On Oct. 9, 2009, China’s Ministry of Industry and Information Technology (MIIT) released its initial list, or Catalogue, of products subject to lead, cadmium, hexavalent chromium, mercury, polybrominated biphenyls (PBBs), and polybrominated diphenyl ether (PBDE) restrictions. The new restrictions, along with the criteria for future products to be added to the catalogue, will be discussed in detail at IPC’s “It’s Not Easy Being Green: Complying with Global Environmental Regulation” conference, Nov. 10, 2009 in Irvine, CA.
Tad Ferris, partner at
Holland & Knight, will offer key insights on issues such as expected
mandatory premarket certification and required laboratory analysis. With more
than 15 years of experience working with Chinese government agencies,
multinational corporations and multilateral institutions through Holland &
office, Mr. Ferris is uniquely positioned to discuss this important topic.
In addition to covering
recent changes to China’s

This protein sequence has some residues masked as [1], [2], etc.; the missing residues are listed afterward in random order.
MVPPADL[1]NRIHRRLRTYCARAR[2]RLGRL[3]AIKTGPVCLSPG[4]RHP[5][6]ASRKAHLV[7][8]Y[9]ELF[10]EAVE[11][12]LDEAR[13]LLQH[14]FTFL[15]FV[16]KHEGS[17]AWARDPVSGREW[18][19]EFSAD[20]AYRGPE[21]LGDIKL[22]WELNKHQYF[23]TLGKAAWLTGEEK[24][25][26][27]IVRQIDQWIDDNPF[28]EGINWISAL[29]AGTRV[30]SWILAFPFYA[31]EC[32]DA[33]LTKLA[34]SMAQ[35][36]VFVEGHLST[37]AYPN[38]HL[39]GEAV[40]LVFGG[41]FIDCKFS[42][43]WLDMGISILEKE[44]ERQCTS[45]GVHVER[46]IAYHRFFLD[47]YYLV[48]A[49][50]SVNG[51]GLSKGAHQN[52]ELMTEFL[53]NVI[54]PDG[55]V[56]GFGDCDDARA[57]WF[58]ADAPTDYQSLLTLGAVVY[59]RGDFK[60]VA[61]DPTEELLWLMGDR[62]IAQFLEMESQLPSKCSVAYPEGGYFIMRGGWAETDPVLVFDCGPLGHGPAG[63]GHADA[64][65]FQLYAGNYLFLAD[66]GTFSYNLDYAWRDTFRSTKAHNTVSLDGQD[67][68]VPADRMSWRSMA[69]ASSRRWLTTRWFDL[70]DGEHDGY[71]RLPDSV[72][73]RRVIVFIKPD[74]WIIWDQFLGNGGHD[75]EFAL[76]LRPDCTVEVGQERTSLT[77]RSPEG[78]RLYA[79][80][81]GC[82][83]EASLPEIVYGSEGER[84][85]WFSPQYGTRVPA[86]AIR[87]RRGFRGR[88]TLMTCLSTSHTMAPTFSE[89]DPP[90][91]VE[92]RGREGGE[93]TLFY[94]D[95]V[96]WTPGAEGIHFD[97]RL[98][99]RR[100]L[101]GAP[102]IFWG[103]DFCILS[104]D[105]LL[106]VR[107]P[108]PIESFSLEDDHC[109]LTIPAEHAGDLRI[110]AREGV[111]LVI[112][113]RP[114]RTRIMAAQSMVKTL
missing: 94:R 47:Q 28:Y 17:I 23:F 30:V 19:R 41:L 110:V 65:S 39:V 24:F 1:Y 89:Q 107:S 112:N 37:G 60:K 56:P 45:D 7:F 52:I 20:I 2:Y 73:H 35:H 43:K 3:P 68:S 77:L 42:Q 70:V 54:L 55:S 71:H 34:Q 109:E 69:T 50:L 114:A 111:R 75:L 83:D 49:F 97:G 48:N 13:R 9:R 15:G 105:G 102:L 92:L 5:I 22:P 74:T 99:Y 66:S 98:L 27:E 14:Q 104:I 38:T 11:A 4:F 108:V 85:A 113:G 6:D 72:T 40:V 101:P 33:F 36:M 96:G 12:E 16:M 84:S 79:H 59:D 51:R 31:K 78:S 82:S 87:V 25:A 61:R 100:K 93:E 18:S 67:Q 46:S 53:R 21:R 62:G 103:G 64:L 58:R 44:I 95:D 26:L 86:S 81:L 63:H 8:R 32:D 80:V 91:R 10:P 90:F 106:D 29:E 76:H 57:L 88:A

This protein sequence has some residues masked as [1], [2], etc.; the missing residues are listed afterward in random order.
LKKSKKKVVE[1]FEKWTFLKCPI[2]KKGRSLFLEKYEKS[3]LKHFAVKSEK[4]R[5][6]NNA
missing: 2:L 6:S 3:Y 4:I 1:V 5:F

regulations, the conference will feature an up-to-date read on European Union (EU)
deliberations on the recast of the original Restriction of Hazardous Substance
(RoHS). Steve Andrews, the United
Kingdom’s representative to the EU’s RoHS
Technical Advisory Committee, will lead off the conference with an insider’s
view of the debate in the EU Council and Parliament. “Not merely interesting
politics, the issues being debated this year could have a substantial impact on
the global electronics industry,” said Fern Abrams, IPC director of government
relations and environmental policy. “The green nongovernmental organizations
(NGOs) are continuing to push for additional substance restrictions and
compulsory testing and labeling under the CE mark.”
Presentations by key
industry experts will offer critical updates on global environmental
regulations and trends, including Registration, Evaluation, Authorization and
Restriction of Chemicals (REACH), and California’s
recently proposed Green Chemistry Policy. Afternoon highlights include
halogen-free electronics, conflict metals restrictions and the tools available
to help companies measure their eco-environmental impact.
For more information, visitwww.IPC.org/Compliance-Materials-Conference.